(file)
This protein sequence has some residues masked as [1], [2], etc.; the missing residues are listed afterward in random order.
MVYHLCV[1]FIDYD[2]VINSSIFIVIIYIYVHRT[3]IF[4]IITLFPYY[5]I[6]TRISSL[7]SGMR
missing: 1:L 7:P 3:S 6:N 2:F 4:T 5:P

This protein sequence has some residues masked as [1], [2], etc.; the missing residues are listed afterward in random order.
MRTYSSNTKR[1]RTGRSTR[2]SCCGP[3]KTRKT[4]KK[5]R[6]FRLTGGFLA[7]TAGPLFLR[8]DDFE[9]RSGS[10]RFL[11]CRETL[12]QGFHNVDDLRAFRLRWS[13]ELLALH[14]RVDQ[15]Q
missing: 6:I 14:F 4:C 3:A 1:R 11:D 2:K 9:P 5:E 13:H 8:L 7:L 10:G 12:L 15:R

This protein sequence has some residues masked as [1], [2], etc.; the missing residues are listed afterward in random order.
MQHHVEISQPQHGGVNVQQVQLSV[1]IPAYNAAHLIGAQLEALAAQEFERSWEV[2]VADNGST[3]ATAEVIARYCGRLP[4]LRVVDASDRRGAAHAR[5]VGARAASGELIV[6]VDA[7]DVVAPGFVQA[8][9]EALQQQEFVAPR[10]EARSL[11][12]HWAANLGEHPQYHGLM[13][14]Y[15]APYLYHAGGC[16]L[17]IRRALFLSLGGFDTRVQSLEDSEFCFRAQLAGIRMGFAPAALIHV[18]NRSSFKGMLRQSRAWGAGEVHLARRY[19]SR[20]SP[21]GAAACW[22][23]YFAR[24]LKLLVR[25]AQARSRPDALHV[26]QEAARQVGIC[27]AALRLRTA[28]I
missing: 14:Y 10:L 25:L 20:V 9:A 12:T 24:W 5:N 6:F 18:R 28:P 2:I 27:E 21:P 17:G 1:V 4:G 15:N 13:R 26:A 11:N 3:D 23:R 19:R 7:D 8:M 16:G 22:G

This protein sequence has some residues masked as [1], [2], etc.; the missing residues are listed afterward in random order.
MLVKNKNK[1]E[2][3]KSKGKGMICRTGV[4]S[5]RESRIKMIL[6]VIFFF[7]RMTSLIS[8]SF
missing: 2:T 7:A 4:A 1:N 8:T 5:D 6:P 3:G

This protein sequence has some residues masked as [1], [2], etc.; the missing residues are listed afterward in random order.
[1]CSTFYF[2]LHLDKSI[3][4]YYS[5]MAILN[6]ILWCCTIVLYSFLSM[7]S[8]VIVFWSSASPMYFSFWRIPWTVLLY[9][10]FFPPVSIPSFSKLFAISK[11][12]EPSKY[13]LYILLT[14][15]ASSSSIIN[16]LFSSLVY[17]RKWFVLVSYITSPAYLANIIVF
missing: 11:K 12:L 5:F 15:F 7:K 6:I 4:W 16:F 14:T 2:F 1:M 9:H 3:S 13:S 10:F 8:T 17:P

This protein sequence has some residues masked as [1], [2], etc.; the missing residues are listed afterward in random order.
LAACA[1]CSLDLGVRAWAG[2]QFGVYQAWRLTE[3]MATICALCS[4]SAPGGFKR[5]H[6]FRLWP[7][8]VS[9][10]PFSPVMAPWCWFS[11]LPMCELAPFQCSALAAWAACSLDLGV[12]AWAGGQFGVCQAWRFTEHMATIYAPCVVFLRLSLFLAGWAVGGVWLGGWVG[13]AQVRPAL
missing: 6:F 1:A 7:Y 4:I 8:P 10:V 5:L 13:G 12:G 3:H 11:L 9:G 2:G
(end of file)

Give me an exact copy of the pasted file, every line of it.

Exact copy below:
This protein sequence has some residues masked as [1], [2], etc.; the missing residues are listed afterward in random order.
MVYHLCV[1]FIDYD[2]VINSSIFIVIIYIYVHRT[3]IF[4]IITLFPYY[5]I[6]TRISSL[7]SGMR
missing: 1:L 7:P 3:S 6:N 2:F 4:T 5:P

This protein sequence has some residues masked as [1], [2], etc.; the missing residues are listed afterward in random order.
MRTYSSNTKR[1]RTGRSTR[2]SCCGP[3]KTRKT[4]KK[5]R[6]FRLTGGFLA[7]TAGPLFLR[8]DDFE[9]RSGS[10]RFL[11]CRETL[12]QGFHNVDDLRAFRLRWS[13]ELLALH[14]RVDQ[15]Q
missing: 6:I 14:F 4:C 3:A 1:R 11:D 2:K 9:P 5:E 13:H 8:L 7:L 10:G 12:L 15:R

This protein sequence has some residues masked as [1], [2], etc.; the missing residues are listed afterward in random order.
MQHHVEISQPQHGGVNVQQVQLSV[1]IPAYNAAHLIGAQLEALAAQEFERSWEV[2]VADNGST[3]ATAEVIARYCGRLP[4]LRVVDASDRRGAAHAR[5]VGARAASGELIV[6]VDA[7]DVVAPGFVQA[8][9]EALQQQEFVAPR[10]EARSL[11][12]HWAANLGEHPQYHGLM[13][14]Y[15]APYLYHAGGC[16]L[17]IRRALFLSLGGFDTRVQSLEDSEFCFRAQLAGIRMGFAPAALIHV[18]NRSSFKGMLRQSRAWGAGEVHLARRY[19]SR[20]SP[21]GAAACW[22][23]YFAR[24]LKLLVR[25]AQARSRPDALHV[26]QEAARQVGIC[27]AALRLRTA[28]I
missing: 14:Y 10:L 25:L 20:V 9:A 12:T 24:W 5:N 6:F 18:R 28:P 2:I 27:E 21:P 17:G 1:V 4:G 15:N 13:R 26:A 11:N 3:D 23:R 19:R 7:D 8:M 16:G 22:G

This protein sequence has some residues masked as [1], [2], etc.; the missing residues are listed afterward in random order.
MLVKNKNK[1]E[2][3]KSKGKGMICRTGV[4]S[5]RESRIKMIL[6]VIFFF[7]RMTSLIS[8]SF
missing: 2:T 7:A 4:A 1:N 8:T 5:D 6:P 3:G

This protein sequence has some residues masked as [1], [2], etc.; the missing residues are listed afterward in random order.
[1]CSTFYF[2]LHLDKSI[3][4]YYS[5]MAILN[6]ILWCCTIVLYSFLSM[7]S[8]VIVFWSSASPMYFSFWRIPWTVLLY[9][10]FFPPVSIPSFSKLFAISK[11][12]EPSKY[13]LYILLT[14][15]ASSSSIIN[16]LFSSLVY[17]RKWFVLVSYITSPAYLANIIVF
missing: 11:K 12:L 5:F 15:F 7:K 6:I 4:W 16:F 14:T 2:F 1:M 9:H 3:S 13:S 10:F 8:T 17:P

This protein sequence has some residues masked as [1], [2], etc.; the missing residues are listed afterward in random order.
LAACA[1]CSLDLGVRAWAG[2]QFGVYQAWRLTE[3]MATICALCS[4]SAPGGFKR[5]H[6]FRLWP[7][8]VS[9][10]PFSPVMAPWCWFS[11]LPMCELAPFQCSALAAWAACSLDLGV[12]AWAGGQFGVCQAWRFTEHMATIYAPCVVFLRLSLFLAGWAVGGVWLGGWVG[13]AQVRPAL
missing: 6:F 1:A 7:Y 4:I 8:P 10:V 5:L 13:G 12:G 3:H 11:L 9:G 2:G